< Earlier Kibitzing · PAGE 3 OF 3 ·
|Aug-31-11|| ||Marmot PFL: g4 a mistake? certainly not - http://www.ajschess.com/lifemastera...|
|Aug-31-11|| ||DrMAL: <Marmot PFL> OK, I had to have a laugh so I clicked on the link. This one is amusing (among the usual overly used punctuation), "8.Bg2!?, The problem with this move [Bg2] is that it leaves c4 unguarded." Actually, 8.Bg2 is the main move. Opening Explorer Enough on AJ's usual trash.|
The funny thing about <Ulhumbrus> posting "6.g4 is a mistake" in this particular game is that, after this game, Kasparov considered Keres Attack so dangerous that he purposely adopted Najdorf move order (5...a6 after 4...Nf6) into Scheveningen to AVOID it! For example, Karpov vs Kasparov, 1985 cheers.
|Aug-31-11|| ||Everett: <Ulhumbrus> and everyone else; IMHO this is a great topic. How many years have the "blind followed the blind" in many openings, from the world champs on down? This is a healthy debate, and I give you, <Ulhumbrus>, a lot of credit for respectfully making your points.|
Now since computer opening books go so far into the middlegame, is it possible they would never consider <6..Nc6 7.g5 Nd7 8.Be3 Nb6>, and only consider the main line 6..h6?
Just an aside, has anyone turned off their computers opening book and compared 6..h6 to 6..Nc6? This wouldn't be proof of anything, but it could add to the discussion. I can't turn off my opening book but Stockfish on the Iphone seems to find <Ulhumbrus'> line playable.
|Aug-31-11|| ||perfidious: <Everett> Long ago, I gave up debating with <Ulhumbrus> as I tired of his bald assertions, which I might question, after which he'd come up with some other line of dogma. No room for reason there, and I never saw anything resembling a 'respectful' manner.|
Maybe he's changed-it would be most welcome.
|Sep-01-11|| ||Ulhumbrus: <DrMAL: <Ulhumbrus: it does not follow at all that the masters would concur in describing as silly the word mistake for g4, as the word may in time turn out to be right> Well, FOR NOW Keres Attack with 4.g4 has NOT been shown to be a mistake. Perhaps 1.e4 will be shown to be a mistake as well. So far, you have not shown anything, therefore calling 4.g4 Keres Attack a mistake is indeed SILLY. > No, calling it a mistake for no reason is silly. I have however given a reason, and a good one, a reason which you have made no attempt to contest, and it is silly for you to ignore that reason and to call it silly <Others on here have also tried to persuade you to let go of it,> This suggests that you would like to persuade me to let go of it, getting away with the silliness of describing unwarrantedly my opinion as silly <but clearly you seek to argue endlessly without any real evidence whatsoever> By "evidence" you mean theory. You suggest quite wrongly that an argument must based on variations. In fact I did provide some alternative moves to the theory. My argument does not however consist only ( or even mainly) of moves upon which improvements may be found later, but of something more reliable, a position evaluation. As for you, you have persisted in repeating the silly assertion that my present opinion is "silly" without giving any answer to my argument for that opinion. Are you incapable of forming your own evaluation of a variation, then? If so, that auggests you are not qualified to have any reliable idea of whether my opinion is silly. <so good luck with that, cheers.> I think that by now either you have understood my srgument or else you are trying (unsuccessfully in the eyes of anyone who understands the messages up to now)_to defend yourself by being wilfully obtuse. In either event I think that I have now given you enough of my time.|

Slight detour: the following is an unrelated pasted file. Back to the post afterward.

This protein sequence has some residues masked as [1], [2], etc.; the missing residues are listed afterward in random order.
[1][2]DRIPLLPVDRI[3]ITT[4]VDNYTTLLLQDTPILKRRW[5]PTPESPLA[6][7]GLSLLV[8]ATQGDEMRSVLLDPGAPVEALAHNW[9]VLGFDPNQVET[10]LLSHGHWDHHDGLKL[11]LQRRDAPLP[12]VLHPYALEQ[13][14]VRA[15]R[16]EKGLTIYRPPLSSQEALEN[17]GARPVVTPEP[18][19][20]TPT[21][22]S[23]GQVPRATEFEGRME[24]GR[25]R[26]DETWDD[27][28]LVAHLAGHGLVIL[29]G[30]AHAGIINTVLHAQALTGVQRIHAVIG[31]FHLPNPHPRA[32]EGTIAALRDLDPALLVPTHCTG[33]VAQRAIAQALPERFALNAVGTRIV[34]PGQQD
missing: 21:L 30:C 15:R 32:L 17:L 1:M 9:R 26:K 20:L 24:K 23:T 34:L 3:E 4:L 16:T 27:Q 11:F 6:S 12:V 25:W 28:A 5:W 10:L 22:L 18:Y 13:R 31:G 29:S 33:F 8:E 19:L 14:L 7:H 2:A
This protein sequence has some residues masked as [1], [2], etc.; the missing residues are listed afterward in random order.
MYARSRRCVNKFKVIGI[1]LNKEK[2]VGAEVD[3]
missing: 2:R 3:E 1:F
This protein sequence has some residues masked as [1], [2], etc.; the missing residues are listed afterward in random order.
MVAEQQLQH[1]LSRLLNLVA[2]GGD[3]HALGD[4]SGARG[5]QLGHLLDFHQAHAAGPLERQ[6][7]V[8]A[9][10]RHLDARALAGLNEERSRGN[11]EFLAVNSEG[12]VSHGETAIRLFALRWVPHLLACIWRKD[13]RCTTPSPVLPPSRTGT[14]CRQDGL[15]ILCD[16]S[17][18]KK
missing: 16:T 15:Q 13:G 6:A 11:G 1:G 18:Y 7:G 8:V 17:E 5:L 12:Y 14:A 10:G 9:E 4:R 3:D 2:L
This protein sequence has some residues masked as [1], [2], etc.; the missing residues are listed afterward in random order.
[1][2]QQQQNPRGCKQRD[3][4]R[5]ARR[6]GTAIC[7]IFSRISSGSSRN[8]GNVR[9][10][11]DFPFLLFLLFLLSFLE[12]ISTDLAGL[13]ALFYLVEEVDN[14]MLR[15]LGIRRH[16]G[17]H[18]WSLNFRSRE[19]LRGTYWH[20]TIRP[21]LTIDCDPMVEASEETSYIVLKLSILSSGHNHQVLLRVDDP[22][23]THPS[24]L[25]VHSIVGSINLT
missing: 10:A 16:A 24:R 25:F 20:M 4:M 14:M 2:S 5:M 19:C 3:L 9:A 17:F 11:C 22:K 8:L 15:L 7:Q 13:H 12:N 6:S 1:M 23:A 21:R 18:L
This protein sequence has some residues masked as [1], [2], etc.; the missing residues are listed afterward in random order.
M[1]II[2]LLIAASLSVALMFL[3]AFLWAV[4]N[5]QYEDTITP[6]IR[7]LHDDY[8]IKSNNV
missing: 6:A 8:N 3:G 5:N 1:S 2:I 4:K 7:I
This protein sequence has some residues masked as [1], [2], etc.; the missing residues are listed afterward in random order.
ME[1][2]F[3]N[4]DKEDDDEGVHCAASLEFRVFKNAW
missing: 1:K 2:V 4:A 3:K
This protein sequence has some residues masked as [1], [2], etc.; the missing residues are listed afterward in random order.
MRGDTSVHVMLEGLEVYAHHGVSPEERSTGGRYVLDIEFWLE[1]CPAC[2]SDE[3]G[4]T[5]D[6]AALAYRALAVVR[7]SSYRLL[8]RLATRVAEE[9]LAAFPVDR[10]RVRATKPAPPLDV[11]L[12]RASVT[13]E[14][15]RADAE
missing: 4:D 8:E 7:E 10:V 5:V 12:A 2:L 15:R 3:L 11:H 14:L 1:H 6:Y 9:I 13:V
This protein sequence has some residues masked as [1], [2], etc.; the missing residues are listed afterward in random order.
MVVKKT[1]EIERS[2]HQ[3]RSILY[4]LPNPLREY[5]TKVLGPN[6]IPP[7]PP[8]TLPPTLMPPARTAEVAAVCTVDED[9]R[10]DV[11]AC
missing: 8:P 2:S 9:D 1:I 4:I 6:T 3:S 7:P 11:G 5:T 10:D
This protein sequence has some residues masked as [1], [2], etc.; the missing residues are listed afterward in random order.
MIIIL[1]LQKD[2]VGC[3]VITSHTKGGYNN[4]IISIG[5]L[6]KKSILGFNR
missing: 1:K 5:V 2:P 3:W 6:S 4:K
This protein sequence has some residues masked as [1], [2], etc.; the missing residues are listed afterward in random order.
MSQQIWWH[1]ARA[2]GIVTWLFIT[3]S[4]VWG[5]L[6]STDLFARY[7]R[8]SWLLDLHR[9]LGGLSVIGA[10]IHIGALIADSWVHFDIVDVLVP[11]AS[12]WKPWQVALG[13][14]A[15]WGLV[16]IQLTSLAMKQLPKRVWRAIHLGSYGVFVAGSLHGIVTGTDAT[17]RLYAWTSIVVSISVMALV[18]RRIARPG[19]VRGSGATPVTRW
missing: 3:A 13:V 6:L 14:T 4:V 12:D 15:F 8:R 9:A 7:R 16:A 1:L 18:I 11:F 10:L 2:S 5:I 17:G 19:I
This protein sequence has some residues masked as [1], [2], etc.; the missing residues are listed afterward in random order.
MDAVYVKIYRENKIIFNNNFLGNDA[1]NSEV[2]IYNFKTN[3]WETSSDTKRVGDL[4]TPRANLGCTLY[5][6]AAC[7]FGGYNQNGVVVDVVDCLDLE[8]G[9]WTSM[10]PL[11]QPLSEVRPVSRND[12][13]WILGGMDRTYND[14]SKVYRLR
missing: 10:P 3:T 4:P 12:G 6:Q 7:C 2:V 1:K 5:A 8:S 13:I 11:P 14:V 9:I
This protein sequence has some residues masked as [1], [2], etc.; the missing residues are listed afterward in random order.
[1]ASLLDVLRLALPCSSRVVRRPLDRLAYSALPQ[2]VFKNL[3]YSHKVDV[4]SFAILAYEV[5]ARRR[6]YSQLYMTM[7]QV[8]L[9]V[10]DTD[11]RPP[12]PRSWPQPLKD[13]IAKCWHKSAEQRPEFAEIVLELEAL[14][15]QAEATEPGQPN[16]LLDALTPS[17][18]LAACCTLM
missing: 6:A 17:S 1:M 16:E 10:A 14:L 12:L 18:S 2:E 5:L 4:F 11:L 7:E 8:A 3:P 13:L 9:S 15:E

|Sep-01-11|| ||Ulhumbrus: <Everett> I don't know what the final verdict of masterly experience will be, but consider the following question: The move g4 starts a pawn attack on Black's King side, and so begins a plan to mate Black. Can White claim to possess a positional advantage great enough to justify so high an aim? My present answer is no, but this may be not the eventual verdict of history.|
|Sep-01-11|| ||solskytz: From what I generally see, in the evolution of a chess player until about 1800 he tries to learn and master all of the 'general principles'. After that point, more or less, his chess eye starts to sharpen, he begins to learn variations, to calculate more concretely, and to judge the balance of chess values more and more on the basis of the individual position; of what actually exists on the chessboard, right in front of his eyes, in this moment. |
Sometimes when you hear two people arguing, one is 1800 (or a little less) and the other stronger; the stronger player will try to convince the 1800 to look into specifics, to analyze variations, to see what's really going on, what's going to happen - and in this wise get a 'feel' for this individual position.